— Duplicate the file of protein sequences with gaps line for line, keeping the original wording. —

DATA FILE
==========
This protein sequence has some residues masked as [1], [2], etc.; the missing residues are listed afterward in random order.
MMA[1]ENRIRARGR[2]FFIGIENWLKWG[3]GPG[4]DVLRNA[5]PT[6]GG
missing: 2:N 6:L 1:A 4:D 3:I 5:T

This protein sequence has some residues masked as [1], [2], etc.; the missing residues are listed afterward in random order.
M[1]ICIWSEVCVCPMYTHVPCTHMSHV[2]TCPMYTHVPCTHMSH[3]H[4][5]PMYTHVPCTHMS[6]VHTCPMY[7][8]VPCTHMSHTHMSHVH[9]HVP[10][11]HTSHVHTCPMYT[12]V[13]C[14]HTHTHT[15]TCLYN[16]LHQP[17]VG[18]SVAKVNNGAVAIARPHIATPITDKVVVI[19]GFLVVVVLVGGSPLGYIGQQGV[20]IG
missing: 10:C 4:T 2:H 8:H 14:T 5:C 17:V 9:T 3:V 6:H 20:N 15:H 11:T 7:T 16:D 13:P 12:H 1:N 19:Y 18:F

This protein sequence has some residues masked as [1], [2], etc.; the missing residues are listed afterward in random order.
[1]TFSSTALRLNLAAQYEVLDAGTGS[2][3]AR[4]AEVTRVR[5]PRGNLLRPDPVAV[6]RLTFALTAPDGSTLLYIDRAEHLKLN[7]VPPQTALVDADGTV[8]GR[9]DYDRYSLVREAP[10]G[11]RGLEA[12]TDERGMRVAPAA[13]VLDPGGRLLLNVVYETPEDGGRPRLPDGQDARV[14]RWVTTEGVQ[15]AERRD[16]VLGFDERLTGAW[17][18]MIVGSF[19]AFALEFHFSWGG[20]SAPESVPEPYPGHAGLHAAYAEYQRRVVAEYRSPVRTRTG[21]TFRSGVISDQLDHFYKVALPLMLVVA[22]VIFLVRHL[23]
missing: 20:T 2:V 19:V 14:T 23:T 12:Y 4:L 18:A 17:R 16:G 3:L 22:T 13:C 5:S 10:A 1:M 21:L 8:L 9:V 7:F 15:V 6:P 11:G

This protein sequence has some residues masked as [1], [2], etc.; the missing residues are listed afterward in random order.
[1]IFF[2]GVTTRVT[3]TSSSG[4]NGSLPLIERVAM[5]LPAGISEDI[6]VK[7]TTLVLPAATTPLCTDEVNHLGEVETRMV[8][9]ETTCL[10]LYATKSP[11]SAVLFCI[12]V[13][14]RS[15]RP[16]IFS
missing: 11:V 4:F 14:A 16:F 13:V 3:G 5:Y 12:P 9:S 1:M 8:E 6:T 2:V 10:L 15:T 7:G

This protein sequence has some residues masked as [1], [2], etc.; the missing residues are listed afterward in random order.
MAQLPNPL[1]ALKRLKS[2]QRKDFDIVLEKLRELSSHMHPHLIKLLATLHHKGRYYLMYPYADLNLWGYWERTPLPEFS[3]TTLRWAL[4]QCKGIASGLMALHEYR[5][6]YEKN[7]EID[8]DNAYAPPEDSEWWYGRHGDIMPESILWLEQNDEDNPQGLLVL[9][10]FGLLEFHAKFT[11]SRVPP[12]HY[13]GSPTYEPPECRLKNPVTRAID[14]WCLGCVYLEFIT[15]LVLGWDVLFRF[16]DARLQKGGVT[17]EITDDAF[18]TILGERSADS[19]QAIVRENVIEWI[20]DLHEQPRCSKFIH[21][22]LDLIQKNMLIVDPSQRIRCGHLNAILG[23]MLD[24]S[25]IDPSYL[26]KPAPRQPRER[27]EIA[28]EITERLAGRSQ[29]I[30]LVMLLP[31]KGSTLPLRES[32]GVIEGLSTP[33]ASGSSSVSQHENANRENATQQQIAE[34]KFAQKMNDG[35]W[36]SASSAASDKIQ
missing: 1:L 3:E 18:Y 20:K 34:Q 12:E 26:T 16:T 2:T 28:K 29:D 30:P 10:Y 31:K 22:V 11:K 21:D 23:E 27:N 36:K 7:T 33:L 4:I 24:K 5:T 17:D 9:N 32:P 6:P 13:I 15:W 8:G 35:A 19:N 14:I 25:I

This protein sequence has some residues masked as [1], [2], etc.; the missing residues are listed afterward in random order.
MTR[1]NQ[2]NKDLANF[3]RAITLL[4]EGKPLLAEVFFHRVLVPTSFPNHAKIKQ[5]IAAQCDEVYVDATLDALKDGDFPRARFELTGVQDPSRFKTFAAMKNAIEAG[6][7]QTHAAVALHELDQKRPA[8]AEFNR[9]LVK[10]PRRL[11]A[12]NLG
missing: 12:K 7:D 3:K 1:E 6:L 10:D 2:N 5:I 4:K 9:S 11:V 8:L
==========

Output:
This protein sequence has some residues masked as [1], [2], etc.; the missing residues are listed afterward in random order.
MMA[1]ENRIRARGR[2]FFIGIENWLKWG[3]GPG[4]DVLRNA[5]PT[6]GG
missing: 2:N 6:L 1:A 4:D 3:I 5:T

This protein sequence has some residues masked as [1], [2], etc.; the missing residues are listed afterward in random order.
M[1]ICIWSEVCVCPMYTHVPCTHMSHV[2]TCPMYTHVPCTHMSH[3]H[4][5]PMYTHVPCTHMS[6]VHTCPMY[7][8]VPCTHMSHTHMSHVH[9]HVP[10][11]HTSHVHTCPMYT[12]V[13]C[14]HTHTHT[15]TCLYN[16]LHQP[17]VG[18]SVAKVNNGAVAIARPHIATPITDKVVVI[19]GFLVVVVLVGGSPLGYIGQQGV[20]IG
missing: 10:C 4:T 2:H 8:H 14:T 5:C 17:V 9:T 3:V 6:H 20:N 15:H 11:T 7:T 16:D 13:P 12:H 1:N 19:Y 18:F

This protein sequence has some residues masked as [1], [2], etc.; the missing residues are listed afterward in random order.
[1]TFSSTALRLNLAAQYEVLDAGTGS[2][3]AR[4]AEVTRVR[5]PRGNLLRPDPVAV[6]RLTFALTAPDGSTLLYIDRAEHLKLN[7]VPPQTALVDADGTV[8]GR[9]DYDRYSLVREAP[10]G[11]RGLEA[12]TDERGMRVAPAA[13]VLDPGGRLLLNVVYETPEDGGRPRLPDGQDARV[14]RWVTTEGVQ[15]AERRD[16]VLGFDERLTGAW[17][18]MIVGSF[19]AFALEFHFSWGG[20]SAPESVPEPYPGHAGLHAAYAEYQRRVVAEYRSPVRTRTG[21]TFRSGVISDQLDHFYKVALPLMLVVA[22]VIFLVRHL[23]
missing: 20:T 2:V 19:V 14:T 23:T 12:Y 4:L 18:A 17:R 16:G 3:L 22:T 13:C 5:S 10:A 1:M 21:L 8:L 9:V 7:F 15:V 6:P 11:G

This protein sequence has some residues masked as [1], [2], etc.; the missing residues are listed afterward in random order.
[1]IFF[2]GVTTRVT[3]TSSSG[4]NGSLPLIERVAM[5]LPAGISEDI[6]VK[7]TTLVLPAATTPLCTDEVNHLGEVETRMV[8][9]ETTCL[10]LYATKSP[11]SAVLFCI[12]V[13][14]RS[15]RP[16]IFS
missing: 11:V 4:F 14:A 16:F 13:V 3:G 5:Y 12:P 9:S 1:M 8:E 6:T 2:V 10:L 15:T 7:G

This protein sequence has some residues masked as [1], [2], etc.; the missing residues are listed afterward in random order.
MAQLPNPL[1]ALKRLKS[2]QRKDFDIVLEKLRELSSHMHPHLIKLLATLHHKGRYYLMYPYADLNLWGYWERTPLPEFS[3]TTLRWAL[4]QCKGIASGLMALHEYR[5][6]YEKN[7]EID[8]DNAYAPPEDSEWWYGRHGDIMPESILWLEQNDEDNPQGLLVL[9][10]FGLLEFHAKFT[11]SRVPP[12]HY[13]GSPTYEPPECRLKNPVTRAID[14]WCLGCVYLEFIT[15]LVLGWDVLFRF[16]DARLQKGGVT[17]EITDDAF[18]TILGERSADS[19]QAIVRENVIEWI[20]DLHEQPRCSKFIH[21][22]LDLIQKNMLIVDPSQRIRCGHLNAILG[23]MLD[24]S[25]IDPSYL[26]KPAPRQPRER[27]EIA[28]EITERLAGRSQ[29]I[30]LVMLLP[31]KGSTLPLRES[32]GVIEGLSTP[33]ASGSSSVSQHENANRENATQQQIAE[34]KFAQKMNDG[35]W[36]SASSAASDKIQ
missing: 1:L 3:E 18:Y 20:K 34:Q 12:E 26:T 16:T 2:T 28:K 29:D 30:P 10:Y 31:K 22:V 11:K 21:D 23:E 27:N 36:K 7:T 33:L 4:I 24:K 5:T 17:D 9:N 32:P 6:P 13:I 15:W 8:G 35:A 19:N 14:I 25:I

This protein sequence has some residues masked as [1], [2], etc.; the missing residues are listed afterward in random order.
MTR[1]NQ[2]NKDLANF[3]RAITLL[4]EGKPLLAEVFFHRVLVPTSFPNHAKIKQ[5]IAAQCDEVYVDATLDALKDGDFPRARFELTGVQDPSRFKTFAAMKNAIEAG[6][7]QTHAAVALHELDQKRPA[8]AEFNR[9]LVK[10]PRRL[11]A[12]NLG
missing: 12:K 7:D 3:K 1:E 6:L 10:D 2:N 5:I 4:K 9:S 11:V 8:L